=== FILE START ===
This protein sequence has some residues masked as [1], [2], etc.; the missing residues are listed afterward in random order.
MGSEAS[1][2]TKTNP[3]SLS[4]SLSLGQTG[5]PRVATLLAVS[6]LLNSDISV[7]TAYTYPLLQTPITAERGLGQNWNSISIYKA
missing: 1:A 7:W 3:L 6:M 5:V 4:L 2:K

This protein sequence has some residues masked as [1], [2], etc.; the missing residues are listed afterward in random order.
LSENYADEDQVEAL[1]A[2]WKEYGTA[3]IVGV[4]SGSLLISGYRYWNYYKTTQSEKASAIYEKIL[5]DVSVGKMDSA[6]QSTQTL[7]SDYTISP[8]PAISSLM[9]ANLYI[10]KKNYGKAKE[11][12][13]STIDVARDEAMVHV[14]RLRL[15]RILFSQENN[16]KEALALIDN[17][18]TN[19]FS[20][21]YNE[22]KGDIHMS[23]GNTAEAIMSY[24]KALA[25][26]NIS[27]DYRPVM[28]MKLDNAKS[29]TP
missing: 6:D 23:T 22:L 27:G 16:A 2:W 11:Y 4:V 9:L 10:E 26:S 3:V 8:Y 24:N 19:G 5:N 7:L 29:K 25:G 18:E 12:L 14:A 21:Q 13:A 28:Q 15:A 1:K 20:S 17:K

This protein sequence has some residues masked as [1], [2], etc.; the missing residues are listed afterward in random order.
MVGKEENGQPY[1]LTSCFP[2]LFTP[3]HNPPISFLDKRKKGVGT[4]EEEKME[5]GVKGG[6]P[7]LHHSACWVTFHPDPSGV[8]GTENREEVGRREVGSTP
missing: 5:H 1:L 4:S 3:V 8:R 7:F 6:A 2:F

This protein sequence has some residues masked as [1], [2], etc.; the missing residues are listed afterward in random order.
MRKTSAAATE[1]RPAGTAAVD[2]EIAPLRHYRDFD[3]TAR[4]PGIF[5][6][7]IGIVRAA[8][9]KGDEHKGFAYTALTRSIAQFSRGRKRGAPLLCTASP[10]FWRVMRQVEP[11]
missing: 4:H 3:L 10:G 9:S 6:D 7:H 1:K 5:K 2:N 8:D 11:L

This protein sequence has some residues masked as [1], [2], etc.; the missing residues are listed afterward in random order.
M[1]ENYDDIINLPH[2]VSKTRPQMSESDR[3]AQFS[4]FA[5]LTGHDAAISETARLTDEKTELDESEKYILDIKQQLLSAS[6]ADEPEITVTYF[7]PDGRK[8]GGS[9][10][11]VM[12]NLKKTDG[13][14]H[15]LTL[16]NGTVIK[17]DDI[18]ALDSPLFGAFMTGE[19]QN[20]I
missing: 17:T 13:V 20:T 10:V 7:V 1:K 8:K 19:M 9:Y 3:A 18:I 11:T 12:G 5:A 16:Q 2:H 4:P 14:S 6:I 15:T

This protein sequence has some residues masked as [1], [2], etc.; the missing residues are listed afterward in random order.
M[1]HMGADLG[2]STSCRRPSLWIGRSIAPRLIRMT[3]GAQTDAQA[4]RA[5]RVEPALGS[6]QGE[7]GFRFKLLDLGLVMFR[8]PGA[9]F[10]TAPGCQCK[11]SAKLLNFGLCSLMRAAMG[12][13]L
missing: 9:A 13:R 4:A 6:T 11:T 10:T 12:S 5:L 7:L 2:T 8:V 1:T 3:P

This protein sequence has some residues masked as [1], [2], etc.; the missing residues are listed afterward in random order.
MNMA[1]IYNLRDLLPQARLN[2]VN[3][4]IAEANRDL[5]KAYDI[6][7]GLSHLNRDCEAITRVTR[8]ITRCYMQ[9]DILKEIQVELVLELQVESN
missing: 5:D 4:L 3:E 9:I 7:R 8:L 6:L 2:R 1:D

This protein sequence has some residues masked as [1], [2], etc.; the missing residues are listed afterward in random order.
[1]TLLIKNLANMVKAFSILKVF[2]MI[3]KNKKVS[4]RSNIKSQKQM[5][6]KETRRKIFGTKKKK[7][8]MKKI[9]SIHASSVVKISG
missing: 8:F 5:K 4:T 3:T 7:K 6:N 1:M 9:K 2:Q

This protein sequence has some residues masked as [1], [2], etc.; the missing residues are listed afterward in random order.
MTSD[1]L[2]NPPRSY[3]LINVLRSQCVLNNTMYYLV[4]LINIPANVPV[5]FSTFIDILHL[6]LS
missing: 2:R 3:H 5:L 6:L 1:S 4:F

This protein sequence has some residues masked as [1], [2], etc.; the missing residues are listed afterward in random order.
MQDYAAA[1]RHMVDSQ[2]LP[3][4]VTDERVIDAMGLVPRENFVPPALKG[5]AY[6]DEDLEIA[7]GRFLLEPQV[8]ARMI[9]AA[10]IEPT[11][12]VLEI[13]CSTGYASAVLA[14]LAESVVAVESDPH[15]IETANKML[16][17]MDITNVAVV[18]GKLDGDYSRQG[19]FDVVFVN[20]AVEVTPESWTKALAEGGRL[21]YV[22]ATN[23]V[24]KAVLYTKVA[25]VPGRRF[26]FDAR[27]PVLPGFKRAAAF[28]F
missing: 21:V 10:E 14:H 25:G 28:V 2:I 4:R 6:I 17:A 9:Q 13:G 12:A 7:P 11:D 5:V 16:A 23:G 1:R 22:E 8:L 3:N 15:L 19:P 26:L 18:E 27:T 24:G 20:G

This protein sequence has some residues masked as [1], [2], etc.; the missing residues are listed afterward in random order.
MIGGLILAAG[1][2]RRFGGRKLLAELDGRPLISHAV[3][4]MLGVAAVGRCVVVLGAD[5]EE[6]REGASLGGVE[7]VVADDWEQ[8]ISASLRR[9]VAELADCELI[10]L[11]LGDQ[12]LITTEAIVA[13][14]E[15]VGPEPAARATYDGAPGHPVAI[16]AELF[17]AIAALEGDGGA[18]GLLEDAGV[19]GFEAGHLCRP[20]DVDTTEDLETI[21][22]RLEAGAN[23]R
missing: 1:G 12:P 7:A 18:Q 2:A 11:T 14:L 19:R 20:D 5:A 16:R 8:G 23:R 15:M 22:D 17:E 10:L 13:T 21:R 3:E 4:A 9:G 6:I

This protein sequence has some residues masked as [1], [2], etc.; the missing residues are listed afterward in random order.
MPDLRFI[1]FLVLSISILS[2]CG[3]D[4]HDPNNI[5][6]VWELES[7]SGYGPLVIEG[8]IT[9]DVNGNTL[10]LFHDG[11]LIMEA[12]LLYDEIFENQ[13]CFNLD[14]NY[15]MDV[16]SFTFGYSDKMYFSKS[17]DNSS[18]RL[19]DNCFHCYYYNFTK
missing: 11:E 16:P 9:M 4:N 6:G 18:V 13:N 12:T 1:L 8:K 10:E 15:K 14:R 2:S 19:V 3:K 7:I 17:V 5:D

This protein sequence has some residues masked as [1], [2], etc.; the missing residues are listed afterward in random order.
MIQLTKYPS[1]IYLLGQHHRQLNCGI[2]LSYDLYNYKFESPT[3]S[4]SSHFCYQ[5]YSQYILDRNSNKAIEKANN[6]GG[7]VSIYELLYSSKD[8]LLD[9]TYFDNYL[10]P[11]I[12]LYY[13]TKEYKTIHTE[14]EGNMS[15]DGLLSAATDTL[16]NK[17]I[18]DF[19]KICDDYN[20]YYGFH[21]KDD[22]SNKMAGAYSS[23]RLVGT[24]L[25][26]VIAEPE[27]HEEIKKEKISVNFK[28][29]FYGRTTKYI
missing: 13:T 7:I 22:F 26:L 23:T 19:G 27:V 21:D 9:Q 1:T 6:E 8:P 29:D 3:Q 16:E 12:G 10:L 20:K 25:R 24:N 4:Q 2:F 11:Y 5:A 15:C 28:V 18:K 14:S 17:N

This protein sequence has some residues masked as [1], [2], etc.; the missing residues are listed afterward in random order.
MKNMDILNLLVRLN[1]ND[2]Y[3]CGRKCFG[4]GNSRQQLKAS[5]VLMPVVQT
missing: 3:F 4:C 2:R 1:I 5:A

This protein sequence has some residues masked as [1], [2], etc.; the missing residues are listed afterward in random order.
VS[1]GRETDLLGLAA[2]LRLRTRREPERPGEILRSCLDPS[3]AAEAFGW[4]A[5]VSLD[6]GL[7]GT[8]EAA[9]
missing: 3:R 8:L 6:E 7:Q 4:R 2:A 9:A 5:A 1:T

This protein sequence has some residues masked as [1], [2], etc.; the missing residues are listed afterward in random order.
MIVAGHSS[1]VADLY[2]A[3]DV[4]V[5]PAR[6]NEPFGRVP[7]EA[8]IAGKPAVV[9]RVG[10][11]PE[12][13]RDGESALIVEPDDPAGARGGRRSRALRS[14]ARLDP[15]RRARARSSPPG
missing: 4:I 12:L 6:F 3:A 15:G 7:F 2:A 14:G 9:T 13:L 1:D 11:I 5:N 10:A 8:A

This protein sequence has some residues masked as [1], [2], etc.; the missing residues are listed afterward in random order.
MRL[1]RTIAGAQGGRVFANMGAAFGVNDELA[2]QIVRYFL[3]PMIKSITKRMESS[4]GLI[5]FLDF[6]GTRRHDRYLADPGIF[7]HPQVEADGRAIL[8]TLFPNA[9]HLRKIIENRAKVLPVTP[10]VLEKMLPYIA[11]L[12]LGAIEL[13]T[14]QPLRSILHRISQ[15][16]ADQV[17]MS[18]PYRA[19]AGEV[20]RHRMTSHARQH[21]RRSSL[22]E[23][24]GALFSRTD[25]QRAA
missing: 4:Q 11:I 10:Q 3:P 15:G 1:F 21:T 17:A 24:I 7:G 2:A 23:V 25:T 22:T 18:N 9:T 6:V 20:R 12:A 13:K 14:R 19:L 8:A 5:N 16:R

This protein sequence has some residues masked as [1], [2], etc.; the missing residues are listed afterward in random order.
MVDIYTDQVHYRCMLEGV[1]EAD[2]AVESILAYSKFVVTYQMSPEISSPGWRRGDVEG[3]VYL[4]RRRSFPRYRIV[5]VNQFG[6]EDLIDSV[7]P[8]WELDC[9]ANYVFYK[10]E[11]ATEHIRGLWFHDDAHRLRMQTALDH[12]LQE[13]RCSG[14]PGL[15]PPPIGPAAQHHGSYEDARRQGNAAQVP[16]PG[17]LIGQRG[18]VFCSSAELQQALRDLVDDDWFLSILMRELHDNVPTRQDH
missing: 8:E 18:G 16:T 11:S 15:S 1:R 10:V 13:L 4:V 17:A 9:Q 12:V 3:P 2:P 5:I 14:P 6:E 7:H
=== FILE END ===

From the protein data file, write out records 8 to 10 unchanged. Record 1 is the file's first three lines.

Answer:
This protein sequence has some residues masked as [1], [2], etc.; the missing residues are listed afterward in random order.
[1]TLLIKNLANMVKAFSILKVF[2]MI[3]KNKKVS[4]RSNIKSQKQM[5][6]KETRRKIFGTKKKK[7][8]MKKI[9]SIHASSVVKISG
missing: 8:F 5:K 4:T 3:T 7:K 6:N 1:M 9:K 2:Q

This protein sequence has some residues masked as [1], [2], etc.; the missing residues are listed afterward in random order.
MTSD[1]L[2]NPPRSY[3]LINVLRSQCVLNNTMYYLV[4]LINIPANVPV[5]FSTFIDILHL[6]LS
missing: 2:R 3:H 5:L 6:L 1:S 4:F

This protein sequence has some residues masked as [1], [2], etc.; the missing residues are listed afterward in random order.
MQDYAAA[1]RHMVDSQ[2]LP[3][4]VTDERVIDAMGLVPRENFVPPALKG[5]AY[6]DEDLEIA[7]GRFLLEPQV[8]ARMI[9]AA[10]IEPT[11][12]VLEI[13]CSTGYASAVLA[14]LAESVVAVESDPH[15]IETANKML[16][17]MDITNVAVV[18]GKLDGDYSRQG[19]FDVVFVN[20]AVEVTPESWTKALAEGGRL[21]YV[22]ATN[23]V[24]KAVLYTKVA[25]VPGRRF[26]FDAR[27]PVLPGFKRAAAF[28]F
missing: 21:V 10:E 14:H 25:G 28:V 2:I 4:R 6:I 17:A 9:Q 13:G 12:A 7:P 11:D 5:V 16:A 23:G 1:R 22:E 8:L 3:N 15:L 19:P 26:L 18:E 27:T 24:G 20:G